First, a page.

Traditionally, Iverson said, it’s usually state and counties that deal with the BLM as cooperating agencies and not the cities. However, he said, the City of St. George had a bit more standing within the county under language written in the Omnibus Public Land Management Act of 2009.

The 2009 omnibus bill is touted as a collaborative effort between federal and local agencies that saw the creation of the two national conservation areas. Local leaders have long said it also mandates the BLM coordinate with the county and St. George in relation to the management of public lands in the region.

The BLM came under scrutiny in January during a congressional hearing held in St. George. Utah Republican Reps. Chris Stewart, Jason Chaffetz and Rob Bishop participated in the hearing, as did other Republican members of congress. They expressed their own concerns about complaints over the BLM’s lack of communication with local entities.

Red Cliffs National Conservation Area, St. George, Utah, Aug. 29, 2015 | Photo by Julie Applegate, St. George News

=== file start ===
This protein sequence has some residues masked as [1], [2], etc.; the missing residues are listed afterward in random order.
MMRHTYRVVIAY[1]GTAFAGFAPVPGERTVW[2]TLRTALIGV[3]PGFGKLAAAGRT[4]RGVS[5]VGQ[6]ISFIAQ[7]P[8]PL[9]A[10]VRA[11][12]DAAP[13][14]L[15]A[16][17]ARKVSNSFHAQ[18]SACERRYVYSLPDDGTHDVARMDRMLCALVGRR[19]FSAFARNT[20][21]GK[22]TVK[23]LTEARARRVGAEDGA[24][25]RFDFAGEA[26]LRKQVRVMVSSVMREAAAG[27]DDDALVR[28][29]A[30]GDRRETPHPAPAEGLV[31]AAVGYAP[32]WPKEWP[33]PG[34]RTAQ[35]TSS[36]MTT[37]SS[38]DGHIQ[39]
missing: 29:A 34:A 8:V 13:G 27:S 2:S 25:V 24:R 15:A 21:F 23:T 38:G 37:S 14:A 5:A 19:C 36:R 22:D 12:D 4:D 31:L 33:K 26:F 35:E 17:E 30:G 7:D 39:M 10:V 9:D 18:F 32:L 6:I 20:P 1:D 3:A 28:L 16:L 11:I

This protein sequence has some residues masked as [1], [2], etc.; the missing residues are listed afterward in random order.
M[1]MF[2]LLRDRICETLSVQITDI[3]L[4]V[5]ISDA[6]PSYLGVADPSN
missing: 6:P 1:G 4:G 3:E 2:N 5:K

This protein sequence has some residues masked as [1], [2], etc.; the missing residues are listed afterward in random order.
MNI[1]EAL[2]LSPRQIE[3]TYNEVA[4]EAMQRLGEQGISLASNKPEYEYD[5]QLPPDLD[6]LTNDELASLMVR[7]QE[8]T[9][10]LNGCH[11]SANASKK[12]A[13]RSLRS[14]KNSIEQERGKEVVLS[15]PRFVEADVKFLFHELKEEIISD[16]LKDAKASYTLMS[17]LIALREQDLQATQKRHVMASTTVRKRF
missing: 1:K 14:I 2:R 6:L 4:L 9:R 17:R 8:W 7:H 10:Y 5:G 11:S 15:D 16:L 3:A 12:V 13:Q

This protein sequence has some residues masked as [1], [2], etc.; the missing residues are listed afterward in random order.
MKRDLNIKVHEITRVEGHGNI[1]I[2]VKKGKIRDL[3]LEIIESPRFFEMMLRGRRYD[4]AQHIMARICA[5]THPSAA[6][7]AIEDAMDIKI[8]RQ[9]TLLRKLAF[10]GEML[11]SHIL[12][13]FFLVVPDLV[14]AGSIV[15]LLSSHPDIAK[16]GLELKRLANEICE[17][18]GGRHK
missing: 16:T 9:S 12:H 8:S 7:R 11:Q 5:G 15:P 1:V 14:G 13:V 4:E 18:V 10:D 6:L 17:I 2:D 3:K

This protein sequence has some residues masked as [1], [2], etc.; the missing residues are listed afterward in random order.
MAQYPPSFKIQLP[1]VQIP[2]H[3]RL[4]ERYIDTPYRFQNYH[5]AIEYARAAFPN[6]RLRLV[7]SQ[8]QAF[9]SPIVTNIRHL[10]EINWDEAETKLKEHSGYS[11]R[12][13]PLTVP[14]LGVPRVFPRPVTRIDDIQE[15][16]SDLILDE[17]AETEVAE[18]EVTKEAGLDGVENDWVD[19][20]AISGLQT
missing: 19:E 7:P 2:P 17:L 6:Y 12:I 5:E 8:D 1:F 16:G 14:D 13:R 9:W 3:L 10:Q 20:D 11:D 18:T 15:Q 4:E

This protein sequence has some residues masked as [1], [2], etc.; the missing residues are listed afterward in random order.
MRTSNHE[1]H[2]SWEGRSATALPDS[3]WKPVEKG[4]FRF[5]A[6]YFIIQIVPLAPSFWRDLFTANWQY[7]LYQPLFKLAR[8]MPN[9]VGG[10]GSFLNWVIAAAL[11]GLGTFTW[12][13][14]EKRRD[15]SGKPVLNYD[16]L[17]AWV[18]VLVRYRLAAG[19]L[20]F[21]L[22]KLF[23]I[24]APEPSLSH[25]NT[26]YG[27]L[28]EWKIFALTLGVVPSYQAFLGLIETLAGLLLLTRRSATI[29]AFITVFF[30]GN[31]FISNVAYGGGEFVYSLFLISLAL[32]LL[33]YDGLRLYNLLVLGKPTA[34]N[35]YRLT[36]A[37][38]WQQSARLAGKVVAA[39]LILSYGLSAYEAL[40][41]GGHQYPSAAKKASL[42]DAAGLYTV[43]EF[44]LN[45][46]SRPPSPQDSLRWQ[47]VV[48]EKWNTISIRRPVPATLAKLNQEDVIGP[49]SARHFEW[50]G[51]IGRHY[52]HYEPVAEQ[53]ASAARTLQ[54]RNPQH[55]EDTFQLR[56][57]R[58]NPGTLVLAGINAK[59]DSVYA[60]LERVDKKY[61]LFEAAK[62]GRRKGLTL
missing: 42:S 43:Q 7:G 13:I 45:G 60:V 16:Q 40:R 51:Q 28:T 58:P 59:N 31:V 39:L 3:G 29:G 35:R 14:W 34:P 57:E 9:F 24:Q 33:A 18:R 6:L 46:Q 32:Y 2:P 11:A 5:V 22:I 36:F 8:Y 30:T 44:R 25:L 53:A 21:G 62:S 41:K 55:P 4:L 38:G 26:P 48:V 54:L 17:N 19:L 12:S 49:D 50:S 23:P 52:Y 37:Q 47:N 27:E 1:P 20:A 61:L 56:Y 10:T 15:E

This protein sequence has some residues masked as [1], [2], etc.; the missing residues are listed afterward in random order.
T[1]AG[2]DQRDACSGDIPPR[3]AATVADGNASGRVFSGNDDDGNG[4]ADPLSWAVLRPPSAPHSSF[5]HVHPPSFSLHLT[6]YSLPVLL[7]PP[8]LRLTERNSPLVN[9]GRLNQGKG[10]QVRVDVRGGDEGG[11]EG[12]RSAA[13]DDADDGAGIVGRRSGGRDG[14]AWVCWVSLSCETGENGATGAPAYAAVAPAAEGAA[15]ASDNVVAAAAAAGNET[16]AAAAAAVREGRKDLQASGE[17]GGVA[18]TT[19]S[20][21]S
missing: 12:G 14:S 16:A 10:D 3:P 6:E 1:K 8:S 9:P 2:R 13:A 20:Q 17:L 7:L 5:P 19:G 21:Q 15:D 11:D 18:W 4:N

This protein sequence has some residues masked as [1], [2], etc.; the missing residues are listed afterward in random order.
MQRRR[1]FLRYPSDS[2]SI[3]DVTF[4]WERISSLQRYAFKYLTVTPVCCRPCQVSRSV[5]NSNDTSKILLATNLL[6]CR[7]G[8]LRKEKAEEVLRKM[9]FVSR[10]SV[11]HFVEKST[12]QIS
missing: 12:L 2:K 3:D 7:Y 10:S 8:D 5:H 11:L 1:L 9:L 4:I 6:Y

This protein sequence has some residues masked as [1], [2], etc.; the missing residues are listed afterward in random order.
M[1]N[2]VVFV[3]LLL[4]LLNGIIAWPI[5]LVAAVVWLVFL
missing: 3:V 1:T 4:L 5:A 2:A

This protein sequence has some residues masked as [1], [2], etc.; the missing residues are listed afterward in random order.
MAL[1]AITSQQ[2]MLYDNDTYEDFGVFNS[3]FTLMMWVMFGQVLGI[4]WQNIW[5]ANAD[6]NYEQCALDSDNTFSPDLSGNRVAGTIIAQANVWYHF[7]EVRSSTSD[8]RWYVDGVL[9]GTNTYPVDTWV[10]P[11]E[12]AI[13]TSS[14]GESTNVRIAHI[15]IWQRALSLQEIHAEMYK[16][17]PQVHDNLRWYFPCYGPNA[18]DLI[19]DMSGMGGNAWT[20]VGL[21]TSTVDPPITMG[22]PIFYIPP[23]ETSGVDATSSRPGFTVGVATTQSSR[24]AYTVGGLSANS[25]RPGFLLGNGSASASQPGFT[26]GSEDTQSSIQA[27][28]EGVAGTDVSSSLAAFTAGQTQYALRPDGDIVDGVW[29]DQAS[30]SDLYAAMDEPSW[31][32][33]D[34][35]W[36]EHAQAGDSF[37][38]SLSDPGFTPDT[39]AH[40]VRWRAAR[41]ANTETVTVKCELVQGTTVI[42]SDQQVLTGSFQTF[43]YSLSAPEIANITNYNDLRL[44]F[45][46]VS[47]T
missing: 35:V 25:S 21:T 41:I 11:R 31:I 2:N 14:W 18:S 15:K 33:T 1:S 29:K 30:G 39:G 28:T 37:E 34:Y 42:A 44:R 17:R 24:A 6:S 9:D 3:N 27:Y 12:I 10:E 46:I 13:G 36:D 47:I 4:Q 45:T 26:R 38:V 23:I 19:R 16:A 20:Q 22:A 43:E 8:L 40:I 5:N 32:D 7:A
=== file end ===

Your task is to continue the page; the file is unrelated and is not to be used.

Red Cliffs National Conservation Area, St. George, Utah, Aug. 29, 2015 | Photo by Julie Applegate, St. George News

In the wake of the hearing, Pike and Iverson both said communication with the BLM has greatly improved.

“From the BLM’s point of view, we certainly want to communicate well with the City of St. George,” Tritle said Friday.

From the BLM’s perspective, Tritle said, the interlocal agreement provides an official means by which the interests of the City of St. George will be presented and represented though the county.

Iverson said, “Things, in a lot of ways, are moving forward positively.”